Prediction of bacterial growth on xenobiotics

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The utilisation of a given substrate leads to bacterial growth and the associated yield is normally determined experimentally. Different yield estimation methods exist based on knowledge of the Gibbs energy of reaction and the energy needed for synthesis of new biomass [1-4]. Estimating yield from thermodynamic considerations of stoichiometrically balanced reactions is typically done in biotechnology and wastewater treatment [5], an approach recently adopted by Helbling et al. [6]. More recent methods specifically incorporate detailed knowledge of the degradation pathway and bacterial metabolism to attain predictions closer to the experimentally observed yields [3]. However, this knowledge is seldom known for xenobiotics in the environment but is needed to assess the turnover leading to biomass production, i.e. for sludge production or biogenic residues. The objectives of the present study were thus to (i) formulate and use a simple quantitative structure-activity relationship to estimate a minimum growth yield under aerobic conditions and (ii) compare the estimations with experimental results from literature.We based our estimation method on the approach suggested by Diekert [2], requiring as input just the Gibbs energy of formation of the reactants and products and a limited amount of structural data (e.g., the number of carbon atoms in the substrate). To estimate the yield, the Gibbs energy of reaction was quantified from balanced mineralisation reactions as the difference between the Gibbs energy of formation of the products and reactants.The Gibbs energy of the mineralisation reaction can be regarded as the maximum energy released and partly captured by the biomass. The carbon present in the substrate is used for synthesis and oxidised to CO2 to yield energy for anabolism. We accounted for this by specifying how much of the energy can be used as a function of the chemical structure based on general rules of microbial turnover. Thus, we obtain a minimum yield from use of the substrate as a sole source of energy and carbon. In order to test the applicability of our estimation method, we evaluated it with both simple substrates (e.g. acetate, methanol, and glyoxylate) and xenobiotics (e.g 2,4-D, linuron, carbofuran, carbon tetrachloride, and toluene). Experimental data for the simple substrates were taken from [4], for xenobiotics from [6] and own experimental data. For simple substrates, our approach predicts yields close to experimental values and also for xenobiotics the yield predictions for most of the compounds are close to the experimentally obtained values.Overall, with our method we were able to obtain yield predictions close to experimental values with a minimum of input information. Mor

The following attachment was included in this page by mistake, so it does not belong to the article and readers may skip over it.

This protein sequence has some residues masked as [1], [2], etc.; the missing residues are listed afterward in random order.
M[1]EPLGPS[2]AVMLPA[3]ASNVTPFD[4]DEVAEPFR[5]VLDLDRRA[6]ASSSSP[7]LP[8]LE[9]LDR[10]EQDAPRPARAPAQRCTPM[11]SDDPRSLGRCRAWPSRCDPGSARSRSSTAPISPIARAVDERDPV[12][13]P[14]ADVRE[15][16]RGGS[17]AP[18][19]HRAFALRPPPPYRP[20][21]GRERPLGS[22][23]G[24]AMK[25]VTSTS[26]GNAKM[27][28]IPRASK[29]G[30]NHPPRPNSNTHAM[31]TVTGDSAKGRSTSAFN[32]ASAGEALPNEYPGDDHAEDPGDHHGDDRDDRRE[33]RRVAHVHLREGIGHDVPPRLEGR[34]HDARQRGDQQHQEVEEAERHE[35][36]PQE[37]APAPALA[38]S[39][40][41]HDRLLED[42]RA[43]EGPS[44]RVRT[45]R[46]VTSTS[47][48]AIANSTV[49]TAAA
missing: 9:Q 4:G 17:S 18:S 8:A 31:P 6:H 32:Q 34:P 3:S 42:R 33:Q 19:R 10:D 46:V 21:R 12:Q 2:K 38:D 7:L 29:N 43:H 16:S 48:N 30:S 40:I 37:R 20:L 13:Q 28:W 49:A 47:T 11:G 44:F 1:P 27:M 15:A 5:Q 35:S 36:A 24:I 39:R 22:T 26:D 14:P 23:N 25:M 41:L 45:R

Original languageEnglish
Title of host publicationInternational Symposium on Persistent Toxic Substances ISPTS 2016 - Book of abstracts
Number of pages1
Place of PublicationLeipzig, Germany
Publication date2016
Publication statusPublished - 2016
EventInternational Symposium on Persistent Toxic Substance - Leipzig, Germany
Duration: 11 Oct 201614 Oct 2016


ConferenceInternational Symposium on Persistent Toxic Substance
Internet address

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